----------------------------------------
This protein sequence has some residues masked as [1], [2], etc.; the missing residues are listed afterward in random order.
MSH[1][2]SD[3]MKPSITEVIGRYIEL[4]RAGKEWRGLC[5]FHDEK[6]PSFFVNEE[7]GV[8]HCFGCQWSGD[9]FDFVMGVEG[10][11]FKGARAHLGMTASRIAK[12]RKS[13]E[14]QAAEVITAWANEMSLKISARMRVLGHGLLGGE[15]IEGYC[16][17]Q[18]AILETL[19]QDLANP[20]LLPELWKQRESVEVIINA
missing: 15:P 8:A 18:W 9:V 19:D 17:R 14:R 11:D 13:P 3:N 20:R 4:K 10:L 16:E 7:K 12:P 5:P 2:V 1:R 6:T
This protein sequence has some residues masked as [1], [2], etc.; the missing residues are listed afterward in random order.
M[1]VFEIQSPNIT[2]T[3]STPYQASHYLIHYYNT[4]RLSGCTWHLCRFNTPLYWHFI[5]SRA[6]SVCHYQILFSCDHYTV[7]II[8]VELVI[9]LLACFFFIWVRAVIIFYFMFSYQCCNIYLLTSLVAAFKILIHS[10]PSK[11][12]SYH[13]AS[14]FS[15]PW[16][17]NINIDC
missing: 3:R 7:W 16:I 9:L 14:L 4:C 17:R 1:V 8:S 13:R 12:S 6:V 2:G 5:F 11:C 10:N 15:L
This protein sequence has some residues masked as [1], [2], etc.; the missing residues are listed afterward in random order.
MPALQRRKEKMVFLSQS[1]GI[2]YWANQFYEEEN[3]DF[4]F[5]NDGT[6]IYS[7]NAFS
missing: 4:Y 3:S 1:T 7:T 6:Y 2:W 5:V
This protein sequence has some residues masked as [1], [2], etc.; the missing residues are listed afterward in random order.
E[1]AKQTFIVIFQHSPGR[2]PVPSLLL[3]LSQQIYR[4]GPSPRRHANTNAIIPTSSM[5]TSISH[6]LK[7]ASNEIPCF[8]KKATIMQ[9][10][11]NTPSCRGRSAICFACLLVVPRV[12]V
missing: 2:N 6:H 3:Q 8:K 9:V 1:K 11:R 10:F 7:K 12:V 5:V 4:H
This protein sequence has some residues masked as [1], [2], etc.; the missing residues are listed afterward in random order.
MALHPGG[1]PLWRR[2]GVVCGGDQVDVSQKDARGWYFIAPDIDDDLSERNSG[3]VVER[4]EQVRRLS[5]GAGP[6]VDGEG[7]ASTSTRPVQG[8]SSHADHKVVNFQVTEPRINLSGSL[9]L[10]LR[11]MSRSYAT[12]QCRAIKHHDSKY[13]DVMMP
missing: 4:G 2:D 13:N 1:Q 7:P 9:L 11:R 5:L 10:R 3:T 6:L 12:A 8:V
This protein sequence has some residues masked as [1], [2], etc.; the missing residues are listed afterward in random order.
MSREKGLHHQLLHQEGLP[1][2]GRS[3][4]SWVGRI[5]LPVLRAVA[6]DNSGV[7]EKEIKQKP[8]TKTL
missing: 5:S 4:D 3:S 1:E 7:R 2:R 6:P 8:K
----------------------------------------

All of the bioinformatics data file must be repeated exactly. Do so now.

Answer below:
This protein sequence has some residues masked as [1], [2], etc.; the missing residues are listed afterward in random order.
MSH[1][2]SD[3]MKPSITEVIGRYIEL[4]RAGKEWRGLC[5]FHDEK[6]PSFFVNEE[7]GV[8]HCFGCQWSGD[9]FDFVMGVEG[10][11]FKGARAHLGMTASRIAK[12]RKS[13]E[14]QAAEVITAWANEMSLKISARMRVLGHGLLGGE[15]IEGYC[16][17]Q[18]AILETL[19]QDLANP[20]LLPELWKQRESVEVIINA
missing: 15:P 8:A 18:W 9:V 19:D 17:R 14:R 11:D 13:P 3:N 20:R 4:K 10:L 16:E 7:K 12:P 5:P 2:V 1:R 6:T
This protein sequence has some residues masked as [1], [2], etc.; the missing residues are listed afterward in random order.
M[1]VFEIQSPNIT[2]T[3]STPYQASHYLIHYYNT[4]RLSGCTWHLCRFNTPLYWHFI[5]SRA[6]SVCHYQILFSCDHYTV[7]II[8]VELVI[9]LLACFFFIWVRAVIIFYFMFSYQCCNIYLLTSLVAAFKILIHS[10]PSK[11][12]SYH[13]AS[14]FS[15]PW[16][17]NINIDC
missing: 3:R 7:W 16:I 9:L 14:L 4:C 17:R 1:V 8:S 13:R 12:S 6:V 2:G 5:F 11:C 10:N 15:L
This protein sequence has some residues masked as [1], [2], etc.; the missing residues are listed afterward in random order.
MPALQRRKEKMVFLSQS[1]GI[2]YWANQFYEEEN[3]DF[4]F[5]NDGT[6]IYS[7]NAFS
missing: 4:Y 3:S 1:T 7:T 6:Y 2:W 5:V
This protein sequence has some residues masked as [1], [2], etc.; the missing residues are listed afterward in random order.
E[1]AKQTFIVIFQHSPGR[2]PVPSLLL[3]LSQQIYR[4]GPSPRRHANTNAIIPTSSM[5]TSISH[6]LK[7]ASNEIPCF[8]KKATIMQ[9][10][11]NTPSCRGRSAICFACLLVVPRV[12]V
missing: 2:N 6:H 3:Q 8:K 9:V 1:K 11:R 10:F 7:K 12:V 5:V 4:H
This protein sequence has some residues masked as [1], [2], etc.; the missing residues are listed afterward in random order.
MALHPGG[1]PLWRR[2]GVVCGGDQVDVSQKDARGWYFIAPDIDDDLSERNSG[3]VVER[4]EQVRRLS[5]GAGP[6]VDGEG[7]ASTSTRPVQG[8]SSHADHKVVNFQVTEPRINLSGSL[9]L[10]LR[11]MSRSYAT[12]QCRAIKHHDSKY[13]DVMMP
missing: 4:G 2:D 13:N 1:Q 7:P 9:L 11:R 5:L 10:R 3:T 6:L 12:A 8:V
This protein sequence has some residues masked as [1], [2], etc.; the missing residues are listed afterward in random order.
MSREKGLHHQLLHQEGLP[1][2]GRS[3][4]SWVGRI[5]LPVLRAVA[6]DNSGV[7]EKEIKQKP[8]TKTL
missing: 5:S 4:D 3:S 1:E 7:R 2:R 6:P 8:K